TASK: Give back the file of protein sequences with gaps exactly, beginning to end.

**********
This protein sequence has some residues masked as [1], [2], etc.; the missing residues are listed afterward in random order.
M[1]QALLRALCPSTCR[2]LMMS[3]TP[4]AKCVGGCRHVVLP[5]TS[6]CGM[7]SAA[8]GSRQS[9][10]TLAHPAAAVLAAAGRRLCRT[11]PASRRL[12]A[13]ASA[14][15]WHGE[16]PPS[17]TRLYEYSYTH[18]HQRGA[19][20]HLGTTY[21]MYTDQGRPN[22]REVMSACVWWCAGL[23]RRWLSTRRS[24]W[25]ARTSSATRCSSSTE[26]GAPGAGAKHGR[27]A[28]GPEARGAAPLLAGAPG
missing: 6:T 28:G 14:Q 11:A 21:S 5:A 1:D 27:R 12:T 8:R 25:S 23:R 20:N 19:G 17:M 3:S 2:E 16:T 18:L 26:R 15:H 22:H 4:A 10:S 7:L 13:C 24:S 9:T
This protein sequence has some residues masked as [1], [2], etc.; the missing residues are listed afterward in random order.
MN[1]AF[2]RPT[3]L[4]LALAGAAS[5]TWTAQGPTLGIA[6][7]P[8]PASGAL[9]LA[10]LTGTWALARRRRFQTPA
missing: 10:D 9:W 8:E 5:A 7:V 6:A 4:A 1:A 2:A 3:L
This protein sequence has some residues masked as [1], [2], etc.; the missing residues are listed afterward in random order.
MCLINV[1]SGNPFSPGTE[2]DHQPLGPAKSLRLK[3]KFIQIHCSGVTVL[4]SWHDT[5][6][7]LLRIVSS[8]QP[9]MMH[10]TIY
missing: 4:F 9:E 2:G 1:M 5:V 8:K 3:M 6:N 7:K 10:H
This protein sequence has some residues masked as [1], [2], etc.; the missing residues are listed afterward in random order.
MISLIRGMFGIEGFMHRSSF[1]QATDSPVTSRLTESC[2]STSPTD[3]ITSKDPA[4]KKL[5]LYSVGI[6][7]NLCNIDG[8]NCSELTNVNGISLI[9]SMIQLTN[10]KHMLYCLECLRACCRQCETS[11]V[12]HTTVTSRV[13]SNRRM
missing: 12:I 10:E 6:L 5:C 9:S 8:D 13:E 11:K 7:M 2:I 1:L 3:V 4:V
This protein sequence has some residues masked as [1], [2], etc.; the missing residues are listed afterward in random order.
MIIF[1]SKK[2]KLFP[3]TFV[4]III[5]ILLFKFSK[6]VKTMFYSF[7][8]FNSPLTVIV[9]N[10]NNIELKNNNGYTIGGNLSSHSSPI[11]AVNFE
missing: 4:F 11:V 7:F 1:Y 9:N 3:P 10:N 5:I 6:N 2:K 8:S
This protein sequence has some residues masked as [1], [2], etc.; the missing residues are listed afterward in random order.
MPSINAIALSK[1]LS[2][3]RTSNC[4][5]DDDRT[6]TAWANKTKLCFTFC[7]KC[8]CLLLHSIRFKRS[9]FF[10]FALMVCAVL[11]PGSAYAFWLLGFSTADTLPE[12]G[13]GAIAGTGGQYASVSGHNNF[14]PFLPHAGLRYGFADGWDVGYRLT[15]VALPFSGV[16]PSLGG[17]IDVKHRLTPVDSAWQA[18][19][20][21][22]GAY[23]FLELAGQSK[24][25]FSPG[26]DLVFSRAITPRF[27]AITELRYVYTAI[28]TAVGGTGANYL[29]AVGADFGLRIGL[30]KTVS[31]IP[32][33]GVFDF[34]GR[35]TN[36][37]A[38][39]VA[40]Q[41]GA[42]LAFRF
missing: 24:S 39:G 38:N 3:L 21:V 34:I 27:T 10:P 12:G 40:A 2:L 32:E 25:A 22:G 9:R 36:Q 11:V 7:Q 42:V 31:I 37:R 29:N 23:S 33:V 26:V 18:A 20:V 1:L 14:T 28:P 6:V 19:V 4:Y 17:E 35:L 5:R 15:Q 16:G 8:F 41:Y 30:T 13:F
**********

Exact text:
This protein sequence has some residues masked as [1], [2], etc.; the missing residues are listed afterward in random order.
M[1]QALLRALCPSTCR[2]LMMS[3]TP[4]AKCVGGCRHVVLP[5]TS[6]CGM[7]SAA[8]GSRQS[9][10]TLAHPAAAVLAAAGRRLCRT[11]PASRRL[12]A[13]ASA[14][15]WHGE[16]PPS[17]TRLYEYSYTH[18]HQRGA[19][20]HLGTTY[21]MYTDQGRPN[22]REVMSACVWWCAGL[23]RRWLSTRRS[24]W[25]ARTSSATRCSSSTE[26]GAPGAGAKHGR[27]A[28]GPEARGAAPLLAGAPG
missing: 6:T 28:G 14:Q 11:A 21:S 5:A 1:D 27:R 12:T 8:R 25:S 23:R 20:N 19:G 17:M 3:S 2:E 16:T 18:L 26:R 15:H 22:H 4:A 10:S 7:L 13:C 24:S 9:T
This protein sequence has some residues masked as [1], [2], etc.; the missing residues are listed afterward in random order.
MN[1]AF[2]RPT[3]L[4]LALAGAAS[5]TWTAQGPTLGIA[6][7]P[8]PASGAL[9]LA[10]LTGTWALARRRRFQTPA
missing: 10:D 9:W 8:E 5:A 7:V 6:A 4:A 1:A 2:A 3:L
This protein sequence has some residues masked as [1], [2], etc.; the missing residues are listed afterward in random order.
MCLINV[1]SGNPFSPGTE[2]DHQPLGPAKSLRLK[3]KFIQIHCSGVTVL[4]SWHDT[5][6][7]LLRIVSS[8]QP[9]MMH[10]TIY
missing: 4:F 9:E 2:G 1:M 5:V 8:K 3:M 6:N 7:K 10:H
This protein sequence has some residues masked as [1], [2], etc.; the missing residues are listed afterward in random order.
MISLIRGMFGIEGFMHRSSF[1]QATDSPVTSRLTESC[2]STSPTD[3]ITSKDPA[4]KKL[5]LYSVGI[6][7]NLCNIDG[8]NCSELTNVNGISLI[9]SMIQLTN[10]KHMLYCLECLRACCRQCETS[11]V[12]HTTVTSRV[13]SNRRM
missing: 12:I 10:E 6:L 5:C 9:S 8:D 13:E 11:K 7:M 2:I 1:L 3:V 4:V
This protein sequence has some residues masked as [1], [2], etc.; the missing residues are listed afterward in random order.
MIIF[1]SKK[2]KLFP[3]TFV[4]III[5]ILLFKFSK[6]VKTMFYSF[7][8]FNSPLTVIV[9]N[10]NNIELKNNNGYTIGGNLSSHSSPI[11]AVNFE
missing: 4:F 11:V 7:F 1:Y 9:N 3:P 10:N 5:I 6:N 2:K 8:S
This protein sequence has some residues masked as [1], [2], etc.; the missing residues are listed afterward in random order.
MPSINAIALSK[1]LS[2][3]RTSNC[4][5]DDDRT[6]TAWANKTKLCFTFC[7]KC[8]CLLLHSIRFKRS[9]FF[10]FALMVCAVL[11]PGSAYAFWLLGFSTADTLPE[12]G[13]GAIAGTGGQYASVSGHNNF[14]PFLPHAGLRYGFADGWDVGYRLT[15]VALPFSGV[16]PSLGG[17]IDVKHRLTPVDSAWQA[18][19][20][21][22]GAY[23]FLELAGQSK[24][25]FSPG[26]DLVFSRAITPRF[27]AITELRYVYTAI[28]TAVGGTGANYL[29]AVGADFGLRIGL[30]KTVS[31]IP[32][33]GVFDF[34]GR[35]TN[36][37]A[38][39]VA[40]Q[41]GA[42]LAFRF
missing: 24:S 39:G 38:N 3:L 21:V 34:I 27:T 10:P 12:G 40:A 2:L 32:E 25:A 22:G 9:R 36:Q 11:V 7:Q 42:V 31:I 37:R 29:N 23:S 33:V 26:V 18:A 20:V 1:L 14:T 28:P 6:V 19:V 4:Y 17:E 35:L 5:R 15:Q 16:G 8:F 41:Y 30:T 13:F